“Ocean Drifters, a secret world beneath the waves” is a short film about plankton written, produced, and directed by Dr Richard Kirby with narration by Sir David Attenborough. Ocean Drifters reveals how the plankton have shaped life on Earth and continue to influence our lives in ways that most of us never imagine.
Dr Richard Kirby – the Plankton Pundit @planktonpundit, writes
Plankton are the ocean’s drifters. The plankton is an amazing diversity of life forms that get their collective name from the Greek word Planktos, which means wanderer or drifter, since what unites all these creatures is that none can swim against a flow of water; they all drift at the mercy of the ocean currents.
The plankton are incredibly important. They bring life to our seas through the plankton food web and the marine food chain it supports, and they play a major role in the Earth’s carbon cycle to influence our climate and weather. While the majority of the plankton are microscopic and so hidden from view, they also include the largest invertebrates on Earth – the jellyfish.
The plankton live mainly at the sea’s sunlit surface. Here, the microscopic phytoplankton begin the plankton food web underpinning life in the sea. These plant-like cells photosynthesise, using the energy in sunlight to combine carbon dioxide with water to create sugar and oxygen.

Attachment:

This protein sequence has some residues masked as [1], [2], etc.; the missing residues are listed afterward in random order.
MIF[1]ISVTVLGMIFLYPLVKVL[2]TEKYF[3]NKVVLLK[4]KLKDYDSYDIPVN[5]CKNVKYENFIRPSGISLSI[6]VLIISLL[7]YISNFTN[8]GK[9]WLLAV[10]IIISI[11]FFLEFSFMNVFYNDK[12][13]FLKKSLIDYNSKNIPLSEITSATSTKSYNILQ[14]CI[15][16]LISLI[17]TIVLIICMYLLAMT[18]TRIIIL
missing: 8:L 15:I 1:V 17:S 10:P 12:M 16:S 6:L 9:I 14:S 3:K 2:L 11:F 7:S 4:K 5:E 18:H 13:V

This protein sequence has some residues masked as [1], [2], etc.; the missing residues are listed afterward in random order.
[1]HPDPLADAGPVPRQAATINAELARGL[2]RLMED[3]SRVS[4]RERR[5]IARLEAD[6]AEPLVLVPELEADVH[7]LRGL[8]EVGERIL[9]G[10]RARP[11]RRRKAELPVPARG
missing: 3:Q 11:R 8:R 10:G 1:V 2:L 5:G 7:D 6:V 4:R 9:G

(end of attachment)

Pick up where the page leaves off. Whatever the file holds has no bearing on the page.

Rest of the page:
In this way the phytoplankton begin the marine food chain. The phytoplankton are grazed by the herbivorous zooplankton (animal plankton) that in turn are eaten by other carnivorous zooplankton to create the plankton food web that supports life in the sea.
Without the plankton the oceans would be a barren wilderness, there would be no fish, sharks or whales, no crabs, mussels, starfish or worms on the seabed or upon the seashore (many bottom-dwelling creatures begin their life in the plankton). Without the marine food chain there would also be no seabirds in the sky, and no penguins or polar bears on the ice.
The plankton do much more than just support the marine food web, however. As mentioned above, the plankton also play a central role in the global carbon cycle.
Find out more by watching Richard’s remarkable Ocean Drifters film.
Dr Richard Kirby @PlanktonPundit
Independent scientist. Speaker. Filmmaker. Expedition guide. Past Royal Society URF. Founded SecchiDisk.org study. Author OceanDrifters.org. Ronin Inst scholar. Plymouth, England PlanktonPundit.org